Home / Economy / Revival, low base fuel 13.5% Q1 GDP growth

BENGALURU/NEW DELHI : The Indian economy expanded 13.5% in the June quarter, the fastest in a year, led by a revival of consumption, recovery of the services sector, and the low base of last year, official data showed.

However, elevated global energy and commodity prices led by the supply chain disruption caused by the Russia-Ukraine war weighed on manufacturing activity during the quarter.

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Economists believe the rising interest rates led by monetary policy tightening and normalizing base may pose a challenge for additional investments in the manufacturing sector, and high inflation will keep corporate margins under pressure. This may hurt the economic growth outlook.

A Mint poll of 21 economists had estimated the GDP growth at 15.2%.

Finance ministry officials said they were confident India would record 7-7.5% economic growth this year. They said government capital expenditure worth 1.75 trillion was made in the fiscal first quarter, nearly a quarter of the amount earmarked for the full year and more than half of what was spent in the year-ago period.

June-quarter GDP figures are consistent with the assumption of a GDP growth in the range of 7-7.5% for FY23, finance secretary T.V. Somanathan said at a briefing. The government is on course to meet its capital expenditure target for the fiscal, he added. Also, it is unlikely that the government may need to borrow more than initially planned. “It is unlikely that any adjustment to the borrowing figure (for the second half of the fiscal) would be needed," said Somanathan.

Economic affairs secretary Ajay Seth said GST collections in August are estimated to grow by 27% annually to more than 1.42 trillion, crossing the 1.4 trillion mark for six successive months since March. This, he said, indicated robust economic activity. In addition, the volume of e-way bill generation in August registered a 15% growth to 75.6 million, indicating robust domestic economic activity.

However, GDP growth in the June quarter was slower than the Reserve Bank of India’s projection of 16.2%, the data released by the National Statistical Office (NSO) showed. This is over a 20.1% growth seen in the first quarter of the previous year, which was over a 24% contraction during FY21 when the national lockdown brought economic activity to a near halt.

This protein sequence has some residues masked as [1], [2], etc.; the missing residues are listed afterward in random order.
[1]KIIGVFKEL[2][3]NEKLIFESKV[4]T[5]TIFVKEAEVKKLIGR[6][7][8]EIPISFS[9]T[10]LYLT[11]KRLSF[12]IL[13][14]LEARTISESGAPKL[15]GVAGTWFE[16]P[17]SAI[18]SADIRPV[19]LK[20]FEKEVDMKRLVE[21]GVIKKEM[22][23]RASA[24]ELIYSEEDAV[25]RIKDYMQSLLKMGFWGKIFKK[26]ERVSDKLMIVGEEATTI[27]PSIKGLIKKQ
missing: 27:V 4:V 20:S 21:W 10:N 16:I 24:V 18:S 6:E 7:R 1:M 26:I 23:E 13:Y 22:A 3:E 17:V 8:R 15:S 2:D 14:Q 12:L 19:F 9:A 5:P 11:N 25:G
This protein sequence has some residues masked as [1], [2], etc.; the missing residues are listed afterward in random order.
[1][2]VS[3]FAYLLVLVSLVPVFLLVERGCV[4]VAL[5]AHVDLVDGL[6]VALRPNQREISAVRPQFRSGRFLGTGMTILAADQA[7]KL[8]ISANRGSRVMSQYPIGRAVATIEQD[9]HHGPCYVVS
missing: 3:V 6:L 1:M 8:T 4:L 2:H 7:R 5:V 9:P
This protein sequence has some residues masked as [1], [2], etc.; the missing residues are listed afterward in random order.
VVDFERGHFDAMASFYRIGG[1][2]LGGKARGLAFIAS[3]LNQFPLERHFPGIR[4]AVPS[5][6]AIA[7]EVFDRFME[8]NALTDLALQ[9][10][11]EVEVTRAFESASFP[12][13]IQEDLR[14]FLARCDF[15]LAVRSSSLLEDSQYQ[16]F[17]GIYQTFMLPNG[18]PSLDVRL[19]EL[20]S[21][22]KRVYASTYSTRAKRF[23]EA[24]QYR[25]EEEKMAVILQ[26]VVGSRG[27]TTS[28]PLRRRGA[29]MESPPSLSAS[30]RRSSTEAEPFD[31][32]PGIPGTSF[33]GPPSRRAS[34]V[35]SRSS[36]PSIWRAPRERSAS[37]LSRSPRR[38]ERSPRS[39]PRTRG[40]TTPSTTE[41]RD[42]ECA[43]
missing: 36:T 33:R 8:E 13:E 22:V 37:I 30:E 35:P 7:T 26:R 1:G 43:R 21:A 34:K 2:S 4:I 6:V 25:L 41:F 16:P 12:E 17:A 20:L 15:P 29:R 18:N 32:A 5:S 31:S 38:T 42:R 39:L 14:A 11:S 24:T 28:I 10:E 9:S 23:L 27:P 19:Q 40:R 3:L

The national GDP is only 4% higher than the first quarter of the pre-covid 2019-20 levels.

Nevertheless, India remained the fastest growing major economy in the world in the quarter.

“The GDP is largely a story of the service sector rebound. Going ahead, we see a secular downturn in the growth print, as the base effect fades and the economy slows sequentially. However, we maintain growth may remain at 7% for the year, albeit with the downside risk," said Madhavi Arora, lead economist at Emkay Global Financial Services. Global headwinds in the form of still-elevated prices, shrinking corporate profitability, demand-curbing monetary policies and diminishing global economic growth prospects weigh on the outlook, Arora added.

The difference between the real and nominal GDP widened significantly by over 13 percentage points due to a spike in inflation during the quarter. Nominal GDP stood at 26.7% in the first quarter of FY22. It is likely to support the fiscal deficit ratio during the year, which is budgeted at 6.4% of GDP for the current fiscal. Services sector recovery was led by trade, hotels, transport, communication and services related to the broadcasting segment, which posted a 34.3% growth during the quarter on the back of revival in contact-intensive services after the receding of covid-19 wave and withdrawal of the lockdowns in the states. However, it is still 15% lower than the first quarter of FY20. The financial services and real estate segment grew 9.2% during the quarter.

ABOUT THE AUTHOR

Dilasha Seth

" Dilasha Seth is a journalist reporting on macroeconomic policy for the last 11 years. She writes extensively on issues including international trade, macroeconomic data, fiscal policy, and taxation. At Mint, she reports on trade deals that India is signing besides key policy decisions of the Ministry of Finance. She closely tracked and covered the transition to the goods and services tax (GST) regime in 2017 and also writes on direct tax-related issues. In the past, she has worked with Business Standard and The Economic Times. She is based in Bangalore."
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